Film captures sights and sounds of big day
AS ONE of the contributors to Jamie Telford's film says, "It never disappoints".
Langholm Stories, a film about the people and the spectacle of Common Riding day, beautifully captures the sounds, sights and emotions of the town's greatest day.
Through the experiences of the people, whose lives are inextricably bound up with the annual celebration of marking the common boundaries, Jamie has produced a touching and humorous story.
The film is being shown in the Buccleuch Centre on Wednesday, March 29. It is compiled from interviews in location and film of the event itself; a glimpse of a place where time hasn't stood still but the social fabric lives on.
The focus is on the characters closely associated with the Common Riding and their stories. The quiet moments in the build-up, the conversations between friends and families, the tales of those long gone but not forgotten, the tunes and songs - all create a sense of the pride, tradition and fun of the day.
Jamie said: "Langholm was the place I was born and raised. I had no idea how unusual and interesting it was until I moved away. Years later I realised that the childhood I had was blessed by location. A place set between soft lowland hills and fast flowing rivers in the Scottish Borders.
"In every local's identity Langholm is deeply embedded. A relationship "better felt than telt" as we natives might say. People are tightly bound together by the land, stories, humour and the main event of their yearly calendar - Langholm Common Riding. A time and place where unseen magic happens and the ills of a careless world can be at least temporarily ignored.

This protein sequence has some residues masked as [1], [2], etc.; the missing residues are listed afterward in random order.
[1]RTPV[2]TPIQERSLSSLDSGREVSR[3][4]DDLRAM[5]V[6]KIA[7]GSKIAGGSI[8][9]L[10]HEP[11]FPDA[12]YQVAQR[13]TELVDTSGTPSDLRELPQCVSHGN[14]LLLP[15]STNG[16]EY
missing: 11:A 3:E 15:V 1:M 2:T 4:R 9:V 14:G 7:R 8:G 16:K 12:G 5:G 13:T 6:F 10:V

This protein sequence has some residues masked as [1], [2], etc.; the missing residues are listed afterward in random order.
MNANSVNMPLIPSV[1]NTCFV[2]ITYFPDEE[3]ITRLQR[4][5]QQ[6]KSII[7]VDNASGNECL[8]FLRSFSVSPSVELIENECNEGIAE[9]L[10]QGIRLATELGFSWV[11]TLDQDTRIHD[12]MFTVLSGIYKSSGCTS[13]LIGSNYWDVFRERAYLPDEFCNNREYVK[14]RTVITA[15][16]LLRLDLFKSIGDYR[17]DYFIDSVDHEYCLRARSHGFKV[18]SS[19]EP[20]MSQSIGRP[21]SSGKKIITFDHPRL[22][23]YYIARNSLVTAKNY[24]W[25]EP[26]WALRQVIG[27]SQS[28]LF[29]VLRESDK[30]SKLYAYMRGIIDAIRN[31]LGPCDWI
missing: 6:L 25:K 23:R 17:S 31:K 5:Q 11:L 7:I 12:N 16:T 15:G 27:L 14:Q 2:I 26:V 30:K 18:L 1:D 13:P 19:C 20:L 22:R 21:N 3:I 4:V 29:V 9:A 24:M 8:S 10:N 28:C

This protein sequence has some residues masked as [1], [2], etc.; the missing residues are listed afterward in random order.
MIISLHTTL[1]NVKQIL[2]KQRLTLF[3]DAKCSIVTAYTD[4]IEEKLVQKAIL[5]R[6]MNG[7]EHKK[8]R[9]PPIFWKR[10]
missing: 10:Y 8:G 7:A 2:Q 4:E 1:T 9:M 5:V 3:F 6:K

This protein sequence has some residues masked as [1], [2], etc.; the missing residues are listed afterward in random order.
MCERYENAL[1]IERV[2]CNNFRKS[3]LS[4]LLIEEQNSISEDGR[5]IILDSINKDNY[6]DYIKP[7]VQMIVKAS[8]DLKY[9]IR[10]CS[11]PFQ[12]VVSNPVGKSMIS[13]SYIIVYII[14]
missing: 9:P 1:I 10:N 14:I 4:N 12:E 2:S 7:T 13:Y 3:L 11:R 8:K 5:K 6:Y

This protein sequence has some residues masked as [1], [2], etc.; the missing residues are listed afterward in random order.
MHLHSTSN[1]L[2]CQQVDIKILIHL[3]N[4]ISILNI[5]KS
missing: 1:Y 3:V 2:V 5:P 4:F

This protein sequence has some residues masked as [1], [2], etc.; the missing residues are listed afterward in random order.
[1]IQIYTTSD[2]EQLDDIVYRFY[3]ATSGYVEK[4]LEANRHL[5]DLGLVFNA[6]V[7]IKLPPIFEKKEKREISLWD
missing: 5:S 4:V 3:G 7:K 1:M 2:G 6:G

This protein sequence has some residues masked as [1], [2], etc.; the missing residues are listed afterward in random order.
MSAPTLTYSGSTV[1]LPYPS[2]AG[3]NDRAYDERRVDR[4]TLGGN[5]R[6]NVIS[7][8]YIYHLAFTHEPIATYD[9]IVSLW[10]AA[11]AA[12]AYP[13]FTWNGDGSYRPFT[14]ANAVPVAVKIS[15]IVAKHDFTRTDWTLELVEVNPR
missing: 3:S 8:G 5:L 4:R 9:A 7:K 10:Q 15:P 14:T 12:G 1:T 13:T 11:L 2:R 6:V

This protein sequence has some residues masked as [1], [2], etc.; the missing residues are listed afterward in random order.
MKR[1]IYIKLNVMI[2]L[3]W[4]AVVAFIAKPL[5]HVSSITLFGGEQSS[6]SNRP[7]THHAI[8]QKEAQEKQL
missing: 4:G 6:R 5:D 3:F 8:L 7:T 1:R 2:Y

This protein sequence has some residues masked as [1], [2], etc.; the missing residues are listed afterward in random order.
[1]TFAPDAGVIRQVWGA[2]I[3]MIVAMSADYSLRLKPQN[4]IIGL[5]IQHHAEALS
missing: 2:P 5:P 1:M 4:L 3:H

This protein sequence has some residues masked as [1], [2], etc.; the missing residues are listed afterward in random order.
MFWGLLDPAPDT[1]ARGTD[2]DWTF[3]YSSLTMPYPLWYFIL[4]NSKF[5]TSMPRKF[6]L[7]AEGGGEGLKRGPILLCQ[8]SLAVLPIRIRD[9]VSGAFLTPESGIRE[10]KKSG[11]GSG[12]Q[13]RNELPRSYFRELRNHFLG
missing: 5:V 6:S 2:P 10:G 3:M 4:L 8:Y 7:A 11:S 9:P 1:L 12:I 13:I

"Work is in short supply since the tweed mills closed and moved away but local connections are still vibrant, evident and increasingly unusual."
Langholm Stories is a heartfelt portrait of a tightly-knit Scottish community during the annual Common Riding. A time and place where unseen magic happens.
It is an "exile's" view of his childhood home and his intimate relationship with it.
Jamie, who completed a director's course at the National Film School, added: "It is as much about the people and their relationship with each other as it is about the Common Riding. It highlights the uniqueness of the place and its people."
The film is also showing at the Robert Burns Centre in Dumfries on May 11.